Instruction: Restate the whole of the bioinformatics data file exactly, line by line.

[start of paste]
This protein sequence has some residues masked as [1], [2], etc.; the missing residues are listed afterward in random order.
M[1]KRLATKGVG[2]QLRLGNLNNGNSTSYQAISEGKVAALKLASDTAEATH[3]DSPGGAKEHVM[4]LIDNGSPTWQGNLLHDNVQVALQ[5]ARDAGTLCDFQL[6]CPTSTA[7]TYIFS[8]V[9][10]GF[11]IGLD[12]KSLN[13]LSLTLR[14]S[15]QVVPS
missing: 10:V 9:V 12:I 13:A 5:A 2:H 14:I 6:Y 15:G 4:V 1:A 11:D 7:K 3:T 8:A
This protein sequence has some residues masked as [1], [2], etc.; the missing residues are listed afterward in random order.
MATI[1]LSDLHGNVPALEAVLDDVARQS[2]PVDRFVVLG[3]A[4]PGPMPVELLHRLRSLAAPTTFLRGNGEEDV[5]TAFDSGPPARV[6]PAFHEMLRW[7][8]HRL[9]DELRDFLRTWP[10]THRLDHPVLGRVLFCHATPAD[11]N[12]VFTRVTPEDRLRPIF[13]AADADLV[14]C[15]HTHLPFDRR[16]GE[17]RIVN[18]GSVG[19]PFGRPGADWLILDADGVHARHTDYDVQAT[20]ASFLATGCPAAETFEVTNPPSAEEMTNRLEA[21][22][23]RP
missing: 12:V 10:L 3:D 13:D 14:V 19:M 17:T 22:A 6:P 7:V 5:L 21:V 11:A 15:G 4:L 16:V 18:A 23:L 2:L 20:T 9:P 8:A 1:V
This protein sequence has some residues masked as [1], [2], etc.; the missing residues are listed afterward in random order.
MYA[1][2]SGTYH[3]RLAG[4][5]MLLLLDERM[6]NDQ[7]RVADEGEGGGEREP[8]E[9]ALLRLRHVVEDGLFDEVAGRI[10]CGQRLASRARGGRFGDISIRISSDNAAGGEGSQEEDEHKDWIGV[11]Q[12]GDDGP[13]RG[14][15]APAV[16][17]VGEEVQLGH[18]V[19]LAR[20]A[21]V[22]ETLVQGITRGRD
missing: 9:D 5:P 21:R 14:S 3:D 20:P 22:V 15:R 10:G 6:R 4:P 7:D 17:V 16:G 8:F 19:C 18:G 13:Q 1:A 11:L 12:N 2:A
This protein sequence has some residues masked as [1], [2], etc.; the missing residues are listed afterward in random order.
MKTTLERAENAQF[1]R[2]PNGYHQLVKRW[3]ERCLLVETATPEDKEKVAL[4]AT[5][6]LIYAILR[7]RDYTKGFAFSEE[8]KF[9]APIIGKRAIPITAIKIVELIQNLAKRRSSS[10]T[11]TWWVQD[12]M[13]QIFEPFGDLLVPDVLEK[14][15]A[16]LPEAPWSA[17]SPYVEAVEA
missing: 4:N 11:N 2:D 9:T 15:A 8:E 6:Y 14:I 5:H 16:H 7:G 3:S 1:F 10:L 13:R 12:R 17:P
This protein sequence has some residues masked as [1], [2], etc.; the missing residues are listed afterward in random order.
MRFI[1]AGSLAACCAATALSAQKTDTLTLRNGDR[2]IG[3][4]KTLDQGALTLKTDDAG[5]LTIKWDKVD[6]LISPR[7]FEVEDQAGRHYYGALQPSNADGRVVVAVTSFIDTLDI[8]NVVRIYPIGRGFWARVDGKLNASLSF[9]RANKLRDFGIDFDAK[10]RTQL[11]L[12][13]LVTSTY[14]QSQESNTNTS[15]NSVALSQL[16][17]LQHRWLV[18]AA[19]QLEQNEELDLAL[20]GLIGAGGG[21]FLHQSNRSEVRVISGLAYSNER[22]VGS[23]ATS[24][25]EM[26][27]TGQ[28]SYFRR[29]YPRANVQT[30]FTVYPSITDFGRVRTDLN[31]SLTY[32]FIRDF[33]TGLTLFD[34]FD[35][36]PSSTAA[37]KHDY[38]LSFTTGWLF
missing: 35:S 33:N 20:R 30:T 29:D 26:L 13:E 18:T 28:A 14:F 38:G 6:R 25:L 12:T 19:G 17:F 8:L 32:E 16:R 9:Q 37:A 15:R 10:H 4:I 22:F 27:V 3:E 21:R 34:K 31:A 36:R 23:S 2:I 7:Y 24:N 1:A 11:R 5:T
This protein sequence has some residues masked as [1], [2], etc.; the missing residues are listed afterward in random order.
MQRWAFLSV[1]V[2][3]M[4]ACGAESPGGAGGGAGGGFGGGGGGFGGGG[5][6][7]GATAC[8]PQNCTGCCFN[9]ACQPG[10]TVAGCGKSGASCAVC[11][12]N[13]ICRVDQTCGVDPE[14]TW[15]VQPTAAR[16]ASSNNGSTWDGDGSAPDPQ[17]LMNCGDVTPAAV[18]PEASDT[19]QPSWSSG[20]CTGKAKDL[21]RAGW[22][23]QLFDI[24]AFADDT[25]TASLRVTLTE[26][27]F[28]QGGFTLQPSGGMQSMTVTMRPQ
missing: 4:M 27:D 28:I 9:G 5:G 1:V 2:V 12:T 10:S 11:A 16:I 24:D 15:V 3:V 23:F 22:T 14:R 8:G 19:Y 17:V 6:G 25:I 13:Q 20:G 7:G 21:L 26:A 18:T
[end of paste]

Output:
This protein sequence has some residues masked as [1], [2], etc.; the missing residues are listed afterward in random order.
M[1]KRLATKGVG[2]QLRLGNLNNGNSTSYQAISEGKVAALKLASDTAEATH[3]DSPGGAKEHVM[4]LIDNGSPTWQGNLLHDNVQVALQ[5]ARDAGTLCDFQL[6]CPTSTA[7]TYIFS[8]V[9][10]GF[11]IGLD[12]KSLN[13]LSLTLR[14]S[15]QVVPS
missing: 10:V 9:V 12:I 13:A 5:A 2:H 14:I 6:Y 15:G 4:V 1:A 11:D 7:K 3:T 8:A
This protein sequence has some residues masked as [1], [2], etc.; the missing residues are listed afterward in random order.
MATI[1]LSDLHGNVPALEAVLDDVARQS[2]PVDRFVVLG[3]A[4]PGPMPVELLHRLRSLAAPTTFLRGNGEEDV[5]TAFDSGPPARV[6]PAFHEMLRW[7][8]HRL[9]DELRDFLRTWP[10]THRLDHPVLGRVLFCHATPAD[11]N[12]VFTRVTPEDRLRPIF[13]AADADLV[14]C[15]HTHLPFDRR[16]GE[17]RIVN[18]GSVG[19]PFGRPGADWLILDADGVHARHTDYDVQAT[20]ASFLATGCPAAETFEVTNPPSAEEMTNRLEA[21][22][23]RP
missing: 12:V 10:L 3:D 13:D 14:V 19:M 17:T 22:A 6:P 7:V 5:L 21:V 11:A 15:G 4:L 16:V 18:A 23:L 2:L 20:T 9:P 8:A 1:V
This protein sequence has some residues masked as [1], [2], etc.; the missing residues are listed afterward in random order.
MYA[1][2]SGTYH[3]RLAG[4][5]MLLLLDERM[6]NDQ[7]RVADEGEGGGEREP[8]E[9]ALLRLRHVVEDGLFDEVAGRI[10]CGQRLASRARGGRFGDISIRISSDNAAGGEGSQEEDEHKDWIGV[11]Q[12]GDDGP[13]RG[14][15]APAV[16][17]VGEEVQLGH[18]V[19]LAR[20]A[21]V[22]ETLVQGITRGRD
missing: 9:D 5:P 21:R 14:S 3:D 20:P 22:V 15:R 10:G 6:R 4:P 7:D 17:V 16:G 8:F 19:C 18:G 13:Q 1:A 11:L 12:N 2:A
This protein sequence has some residues masked as [1], [2], etc.; the missing residues are listed afterward in random order.
MKTTLERAENAQF[1]R[2]PNGYHQLVKRW[3]ERCLLVETATPEDKEKVAL[4]AT[5][6]LIYAILR[7]RDYTKGFAFSEE[8]KF[9]APIIGKRAIPITAIKIVELIQNLAKRRSSS[10]T[11]TWWVQD[12]M[13]QIFEPFGDLLVPDVLEK[14][15]A[16]LPEAPWSA[17]SPYVEAVEA
missing: 4:N 11:N 2:D 9:T 15:A 8:E 6:Y 14:I 5:H 16:H 7:G 3:S 1:F 10:L 13:R 12:R 17:P
This protein sequence has some residues masked as [1], [2], etc.; the missing residues are listed afterward in random order.
MRFI[1]AGSLAACCAATALSAQKTDTLTLRNGDR[2]IG[3][4]KTLDQGALTLKTDDAG[5]LTIKWDKVD[6]LISPR[7]FEVEDQAGRHYYGALQPSNADGRVVVAVTSFIDTLDI[8]NVVRIYPIGRGFWARVDGKLNASLSF[9]RANKLRDFGIDFDAK[10]RTQL[11]L[12][13]LVTSTY[14]QSQESNTNTS[15]NSVALSQL[16][17]LQHRWLV[18]AA[19]QLEQNEELDLAL[20]GLIGAGGG[21]FLHQSNRSEVRVISGLAYSNER[22]VGS[23]ATS[24][25]EM[26][27]TGQ[28]SYFRR[29]YPRANVQT[30]FTVYPSITDFGRVRTDLN[31]SLTY[32]FIRDF[33]TGLTLFD[34]FD[35][36]PSSTAA[37]KHDY[38]LSFTTGWLF
missing: 35:S 33:N 20:R 30:T 29:D 26:L 13:E 18:T 28:A 14:F 38:G 6:R 25:L 12:T 19:G 17:F 8:L 32:E 16:R 9:Q 37:A 15:R 10:H 4:I 22:F 27:V 3:E 21:R 34:K 31:A 36:R 23:S 2:I 7:Y 24:N 1:A 11:R 5:T
This protein sequence has some residues masked as [1], [2], etc.; the missing residues are listed afterward in random order.
MQRWAFLSV[1]V[2][3]M[4]ACGAESPGGAGGGAGGGFGGGGGGFGGGG[5][6][7]GATAC[8]PQNCTGCCFN[9]ACQPG[10]TVAGCGKSGASCAVC[11][12]N[13]ICRVDQTCGVDPE[14]TW[15]VQPTAAR[16]ASSNNGSTWDGDGSAPDPQ[17]LMNCGDVTPAAV[18]PEASDT[19]QPSWSSG[20]CTGKAKDL[21]RAGW[22][23]QLFDI[24]AFADDT[25]TASLRVTLTE[26][27]F[28]QGGFTLQPSGGMQSMTVTMRPQ
missing: 4:M 27:D 28:I 9:G 5:G 1:V 2:V 12:T 10:S 11:A 16:I 24:D 15:V 3:V 23:F 22:T 14:R 8:G 19:Y 17:V 6:G 25:I 13:Q 20:G 7:G 21:L 26:A 18:T